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Supreme Court takes closer reading of precedent in affirming post-conviction relief

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A man’s 2002 guilty plea to a habitual traffic violator offense will be set aside after the Indiana Supreme Court held his 1989 conviction in Fayette County constituted a material error.
 
Russell Oney pleaded guilty in Marion Superior Court in 2002 to operating a vehicle while suspended as a HTV, a Class D felony. His designation as a HTV arose from his three operating a vehicle while intoxicated convictions.

Eight years after his guilty plea, Oney challenged his 1989 OWI conviction, alleging impropriety of the trial judge and violation of his right to counsel. The state did not oppose Oney’s petition for post-conviction relief and even entered into a joined “Agreed Entry of Post-Conviction Relief.”

The post-conviction court vacated the 1989 OWI conviction. Then Oney filed a motion to set aside his 2002 guilty plea. The trial court granted the motion, but the Indiana Court of Appeals reversed.

In arguing against the trial court’s ruling, the state asserted granting Oney’s motion contravened the precedent of the Supreme Court set forth in State v. Starks, 816 N.E.2d 32 (Ind. 2004). In that case, the Supreme Court held despite Starks’ guilty plea being set aside, he was not entitled to post-conviction relief.

Writing for the court, Justice Robert Rucker pointed out Starks was not entitled to post-conviction relief because the underlying OWI offense was vacated because of a procedural error.  

“But Starks cannot be read as standing for the proposition that the possibility of relief is forever foreclosed,” Rucker wrote. “Instead the Court declared: ‘[Although] it is not a sufficient basis for relief that the underlying offense has been set aside on procedural grounds’ however ‘if the person successfully demonstrates either to the BMV or to the court…that a ‘material error’ has occurred then the person is afforded the opportunity to pursue post-conviction relief.’”

In State of Indiana v. Russell Oney, 49A05-1212-CR-668, the Supreme Court found the Fayette County judge’s acceptance of the 1989 plea was a material error. While Oney initially maintained his innocence, he accepted the plea after repeatedly being urged by  the judge to do so.

The Supreme Court affirmed the trial court’s judgment, ruling the guilty plea and judgment conviction were voidable on the basis the underlying offense was vacated.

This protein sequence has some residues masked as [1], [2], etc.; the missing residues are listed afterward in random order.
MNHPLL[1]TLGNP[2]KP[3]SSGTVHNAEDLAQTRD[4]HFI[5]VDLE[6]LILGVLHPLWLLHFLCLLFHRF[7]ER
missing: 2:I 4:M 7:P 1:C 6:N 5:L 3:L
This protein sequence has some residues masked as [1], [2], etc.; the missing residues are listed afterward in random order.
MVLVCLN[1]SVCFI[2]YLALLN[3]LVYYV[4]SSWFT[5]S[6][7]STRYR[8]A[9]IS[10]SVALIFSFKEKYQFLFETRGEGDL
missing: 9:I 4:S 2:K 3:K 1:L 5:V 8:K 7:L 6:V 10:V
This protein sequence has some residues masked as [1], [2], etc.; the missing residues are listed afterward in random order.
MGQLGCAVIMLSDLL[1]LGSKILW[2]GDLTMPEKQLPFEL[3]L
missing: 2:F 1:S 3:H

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  1. Bob Leonard killed two people named Jennifer and Dion Longworth. There were no Smiths involved.

  2. Being on this journey from the beginning has convinced me the justice system really doesn't care about the welfare of the child. The trial court judge knew the child belonged with the mother. The father having total disregard for the rules of the court. Not only did this cost the mother and child valuable time together but thousands in legal fees. When the child was with the father the mother paid her child support. When the child was finally with the right parent somehow the father got away without having to pay one penny of child support. He had to be in control. Since he withheld all information regarding the child's welfare he put her in harms way. Mother took the child to the doctor when she got sick and was totally embarrassed she knew nothing regarding the medical information especially the allergies, The mother texted the father (from the doctors office) and he replied call his attorney. To me this doesn't seem like a concerned father. Seeing the child upset when she had to go back to the father. What upset me the most was finding out the child sleeps with him. Sometimes in the nude. Maybe I don't understand all the rules of the law but I thought this was also morally wrong. A concerned parent would allow the child to finish the school year. Say goodbye to her friends. It saddens me to know the child will not have contact with the sisters, aunts, uncles and the 87 year old grandfather. He didn't allow it before. Only the mother is allowed to talk to the child. I don't think now will be any different. I hope the decision the courts made would've been the same one if this was a member of their family. Someday this child will end up in therapy if allowed to remain with the father.

  3. Ok attorney Straw ... if that be a good idea ... And I am not saying it is ... but if it were ... would that be ripe prior to her suffering an embarrassing remand from the Seventh? Seems more than a tad premature here soldier. One putting on the armor should not boast liked one taking it off.

  4. The judge thinks that she is so cute to deny jurisdiction, but without jurisdiction, she loses her immunity. She did not give me any due process hearing or any discovery, like the Middlesex case provided for that lawyer. Because she has refused to protect me and she has no immunity because she rejected jurisdiction, I am now suing her in her district.

  5. Sam Bradbury was never a resident of Lafayette he lived in rural Tippecanoe County, Thats an error.

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